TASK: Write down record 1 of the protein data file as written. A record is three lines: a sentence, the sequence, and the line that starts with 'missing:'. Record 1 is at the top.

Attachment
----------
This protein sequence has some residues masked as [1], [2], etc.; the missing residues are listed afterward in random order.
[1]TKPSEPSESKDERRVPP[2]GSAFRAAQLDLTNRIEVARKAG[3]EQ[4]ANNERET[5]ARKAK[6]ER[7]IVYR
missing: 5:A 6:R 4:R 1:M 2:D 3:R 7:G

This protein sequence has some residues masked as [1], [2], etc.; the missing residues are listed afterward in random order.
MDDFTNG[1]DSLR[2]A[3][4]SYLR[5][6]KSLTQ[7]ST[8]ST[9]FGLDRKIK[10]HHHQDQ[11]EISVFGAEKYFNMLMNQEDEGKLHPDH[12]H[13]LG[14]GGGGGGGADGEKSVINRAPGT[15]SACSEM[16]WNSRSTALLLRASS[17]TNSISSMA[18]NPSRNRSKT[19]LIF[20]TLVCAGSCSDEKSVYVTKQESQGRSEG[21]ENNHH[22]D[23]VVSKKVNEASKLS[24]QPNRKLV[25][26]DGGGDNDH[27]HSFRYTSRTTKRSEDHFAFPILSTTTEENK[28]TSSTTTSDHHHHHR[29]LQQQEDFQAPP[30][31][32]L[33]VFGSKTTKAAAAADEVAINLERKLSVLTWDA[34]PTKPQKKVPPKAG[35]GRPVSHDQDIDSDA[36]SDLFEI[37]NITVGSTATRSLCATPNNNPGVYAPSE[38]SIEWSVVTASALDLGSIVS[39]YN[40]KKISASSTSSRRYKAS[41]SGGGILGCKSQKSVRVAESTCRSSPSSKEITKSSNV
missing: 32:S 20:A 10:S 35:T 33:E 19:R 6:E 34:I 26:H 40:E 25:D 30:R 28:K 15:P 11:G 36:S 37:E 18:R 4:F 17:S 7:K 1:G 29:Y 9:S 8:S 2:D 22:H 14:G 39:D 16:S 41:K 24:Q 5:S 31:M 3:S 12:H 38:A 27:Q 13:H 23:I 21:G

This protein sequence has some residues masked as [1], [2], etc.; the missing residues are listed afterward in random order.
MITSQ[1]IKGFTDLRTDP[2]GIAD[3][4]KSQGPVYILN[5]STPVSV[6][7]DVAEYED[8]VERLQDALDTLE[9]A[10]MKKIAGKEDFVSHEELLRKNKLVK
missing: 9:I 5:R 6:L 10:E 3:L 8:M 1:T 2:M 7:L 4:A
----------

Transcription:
This protein sequence has some residues masked as [1], [2], etc.; the missing residues are listed afterward in random order.
[1]TKPSEPSESKDERRVPP[2]GSAFRAAQLDLTNRIEVARKAG[3]EQ[4]ANNERET[5]ARKAK[6]ER[7]IVYR
missing: 5:A 6:R 4:R 1:M 2:D 3:R 7:G